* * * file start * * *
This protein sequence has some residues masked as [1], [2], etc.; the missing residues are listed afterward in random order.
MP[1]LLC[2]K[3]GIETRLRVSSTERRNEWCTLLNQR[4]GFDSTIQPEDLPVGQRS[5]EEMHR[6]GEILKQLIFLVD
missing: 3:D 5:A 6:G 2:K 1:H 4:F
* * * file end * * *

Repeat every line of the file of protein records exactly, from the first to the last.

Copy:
This protein sequence has some residues masked as [1], [2], etc.; the missing residues are listed afterward in random order.
MP[1]LLC[2]K[3]GIETRLRVSSTERRNEWCTLLNQR[4]GFDSTIQPEDLPVGQRS[5]EEMHR[6]GEILKQLIFLVD
missing: 3:D 5:A 6:G 2:K 1:H 4:F